Washington group says tax breaks, police pursuits are top priority for initiative effort
Washington group says tax breaks, police pursuits are top priority for initiative effort

Source: Google News

I-1474 would allow for pursuits when an officer has reasonable suspicion a crime has been committed.

OLYMPIA, Wash. — Sales and gas taxes would drop, and the governor’s emergency powers would be limited if initiatives currently in the works end up passing in the legislature, or by voters.

But one issue is the priority for the organization behind 11 initiatives currently in the signature-gathering phase.

Let’s Go Washington’s I-1474 would allow for more police chases.

“It is the most important reform that we need right now in our state government,” said Rep. Jim Walsh, R-Aberdeen. Walsh said he is volunteering as the organization’s policy advisor.

Walsh said the group is trying to gather more than 400,000 signatures on petitions to present state legislators in January.

“It’s going to be close,” said Walsh, at a signature-gathering kiosk at Puyallup’s South Hill Mall.

If organizers collect enough signatures for the initiatives to the legislature, lawmakers will have to either enact the policies or send the issue to voters.

In 2021, legislators enacted new limits on when police could pursue suspects in vehicles.

Under the law, officers would need probable cause a violent or sexual crime had been committed. Suspects accused of driving under the influence could also be chased.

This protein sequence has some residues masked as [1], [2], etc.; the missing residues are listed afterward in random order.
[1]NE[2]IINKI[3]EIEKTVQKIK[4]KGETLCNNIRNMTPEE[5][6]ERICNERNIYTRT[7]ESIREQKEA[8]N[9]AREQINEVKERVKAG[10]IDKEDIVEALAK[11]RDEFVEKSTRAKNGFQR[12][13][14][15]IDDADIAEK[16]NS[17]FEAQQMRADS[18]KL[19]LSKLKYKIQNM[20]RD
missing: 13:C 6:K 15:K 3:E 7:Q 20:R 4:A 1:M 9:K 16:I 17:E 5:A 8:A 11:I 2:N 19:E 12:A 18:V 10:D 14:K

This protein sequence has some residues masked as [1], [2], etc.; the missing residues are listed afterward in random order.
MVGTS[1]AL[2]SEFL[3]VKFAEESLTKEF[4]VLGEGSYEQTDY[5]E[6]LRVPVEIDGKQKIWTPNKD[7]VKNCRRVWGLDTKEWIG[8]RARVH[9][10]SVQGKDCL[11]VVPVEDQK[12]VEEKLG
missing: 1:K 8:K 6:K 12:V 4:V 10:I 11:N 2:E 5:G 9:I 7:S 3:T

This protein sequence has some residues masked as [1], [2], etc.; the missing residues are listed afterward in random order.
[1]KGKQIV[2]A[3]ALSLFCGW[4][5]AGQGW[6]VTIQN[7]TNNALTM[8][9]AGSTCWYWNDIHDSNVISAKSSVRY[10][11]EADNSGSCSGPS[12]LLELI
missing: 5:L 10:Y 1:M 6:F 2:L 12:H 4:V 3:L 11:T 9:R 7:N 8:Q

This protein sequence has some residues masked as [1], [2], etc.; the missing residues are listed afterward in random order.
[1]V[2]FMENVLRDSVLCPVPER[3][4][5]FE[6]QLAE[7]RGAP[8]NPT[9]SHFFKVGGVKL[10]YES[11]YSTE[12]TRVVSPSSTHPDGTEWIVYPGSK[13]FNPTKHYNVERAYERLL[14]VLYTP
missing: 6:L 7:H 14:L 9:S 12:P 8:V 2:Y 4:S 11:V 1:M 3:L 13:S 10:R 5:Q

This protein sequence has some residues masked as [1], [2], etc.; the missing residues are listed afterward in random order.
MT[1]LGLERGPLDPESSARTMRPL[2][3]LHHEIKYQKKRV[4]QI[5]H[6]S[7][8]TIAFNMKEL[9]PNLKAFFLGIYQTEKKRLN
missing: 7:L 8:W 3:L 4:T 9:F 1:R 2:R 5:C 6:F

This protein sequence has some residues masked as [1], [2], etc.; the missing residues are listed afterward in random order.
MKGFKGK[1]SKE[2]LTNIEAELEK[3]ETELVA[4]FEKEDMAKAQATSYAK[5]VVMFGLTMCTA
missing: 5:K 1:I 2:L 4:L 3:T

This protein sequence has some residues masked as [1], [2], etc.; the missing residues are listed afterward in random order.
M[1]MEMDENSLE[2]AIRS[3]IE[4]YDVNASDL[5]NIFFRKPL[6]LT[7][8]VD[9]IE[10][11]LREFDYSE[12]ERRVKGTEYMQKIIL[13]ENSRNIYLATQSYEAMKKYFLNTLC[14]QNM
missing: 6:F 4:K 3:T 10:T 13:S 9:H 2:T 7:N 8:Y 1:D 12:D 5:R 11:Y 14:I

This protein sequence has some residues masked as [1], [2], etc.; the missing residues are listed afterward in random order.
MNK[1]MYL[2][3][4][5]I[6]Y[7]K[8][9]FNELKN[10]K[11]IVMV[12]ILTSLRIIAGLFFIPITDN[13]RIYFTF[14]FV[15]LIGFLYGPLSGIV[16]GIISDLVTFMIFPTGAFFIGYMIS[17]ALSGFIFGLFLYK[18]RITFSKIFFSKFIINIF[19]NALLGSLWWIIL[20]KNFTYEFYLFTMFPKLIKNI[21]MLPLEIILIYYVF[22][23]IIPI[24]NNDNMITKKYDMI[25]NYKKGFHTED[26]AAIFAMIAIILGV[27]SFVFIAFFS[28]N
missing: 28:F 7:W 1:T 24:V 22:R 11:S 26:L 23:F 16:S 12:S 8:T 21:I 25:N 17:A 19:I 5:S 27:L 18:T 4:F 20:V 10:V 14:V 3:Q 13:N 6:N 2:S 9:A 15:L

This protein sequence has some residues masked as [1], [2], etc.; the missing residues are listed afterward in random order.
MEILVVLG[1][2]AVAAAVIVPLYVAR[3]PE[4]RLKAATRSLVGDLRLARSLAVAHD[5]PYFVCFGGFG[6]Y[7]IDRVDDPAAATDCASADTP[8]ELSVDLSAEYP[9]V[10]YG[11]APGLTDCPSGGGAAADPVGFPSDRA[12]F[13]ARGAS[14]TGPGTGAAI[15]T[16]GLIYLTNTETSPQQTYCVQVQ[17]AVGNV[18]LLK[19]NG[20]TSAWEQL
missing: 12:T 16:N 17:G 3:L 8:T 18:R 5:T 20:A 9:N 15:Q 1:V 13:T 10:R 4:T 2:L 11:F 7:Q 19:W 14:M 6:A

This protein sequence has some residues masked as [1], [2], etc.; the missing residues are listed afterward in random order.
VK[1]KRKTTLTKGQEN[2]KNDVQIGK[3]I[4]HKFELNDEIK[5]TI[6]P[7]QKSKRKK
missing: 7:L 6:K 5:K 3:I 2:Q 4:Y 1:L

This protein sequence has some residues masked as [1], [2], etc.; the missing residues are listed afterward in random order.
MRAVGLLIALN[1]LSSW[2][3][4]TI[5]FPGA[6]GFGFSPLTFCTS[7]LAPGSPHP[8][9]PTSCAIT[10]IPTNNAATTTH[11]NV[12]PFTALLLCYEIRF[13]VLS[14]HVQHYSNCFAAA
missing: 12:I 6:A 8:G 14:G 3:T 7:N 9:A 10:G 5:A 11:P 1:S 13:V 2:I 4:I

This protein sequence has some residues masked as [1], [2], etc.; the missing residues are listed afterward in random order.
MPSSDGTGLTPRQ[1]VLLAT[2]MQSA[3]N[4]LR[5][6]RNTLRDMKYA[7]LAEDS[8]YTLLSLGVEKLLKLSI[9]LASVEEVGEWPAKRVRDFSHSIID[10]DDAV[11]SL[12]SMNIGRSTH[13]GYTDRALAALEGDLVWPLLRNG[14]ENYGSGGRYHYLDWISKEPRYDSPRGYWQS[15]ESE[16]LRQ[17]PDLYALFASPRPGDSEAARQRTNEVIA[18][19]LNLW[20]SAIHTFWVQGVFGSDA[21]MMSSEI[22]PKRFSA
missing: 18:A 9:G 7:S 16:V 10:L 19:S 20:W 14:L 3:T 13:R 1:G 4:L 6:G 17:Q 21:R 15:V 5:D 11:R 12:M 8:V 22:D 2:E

Walsh said I-1474 would allow for pursuits when an officer has reasonable suspicion a crime has been committed, and more crimes would be considered pursuable, including burglary and theft.

Law enforcement agencies have blamed the new law on an increase in crime, specifically car theft.

According to the Washington Association of Sheriffs and Police Chiefs, car theft cases have increased 82% compared to this point in 2021.

“Criminals know that law enforcement, police officers and sheriffs deputies are limited in how they are chase, so they run,” said Walsh.

Rep. Roger Goodman, D-Kirkland, one of the sponsors of the 2021 law, expected the pursuit law to come up for debate regardless of the initiative’s fate.

“This is a high priority item for us,” said Goodman, “We definitely have to bring parties together and figure out what to put in place that’s going to be a fair balance between protecting public safety but also minimizing the bystander and other traffic deaths.”

Goodman said since the law went into effect in 2021, the state has seen an 80% decrease in deaths from vehicle pursuits.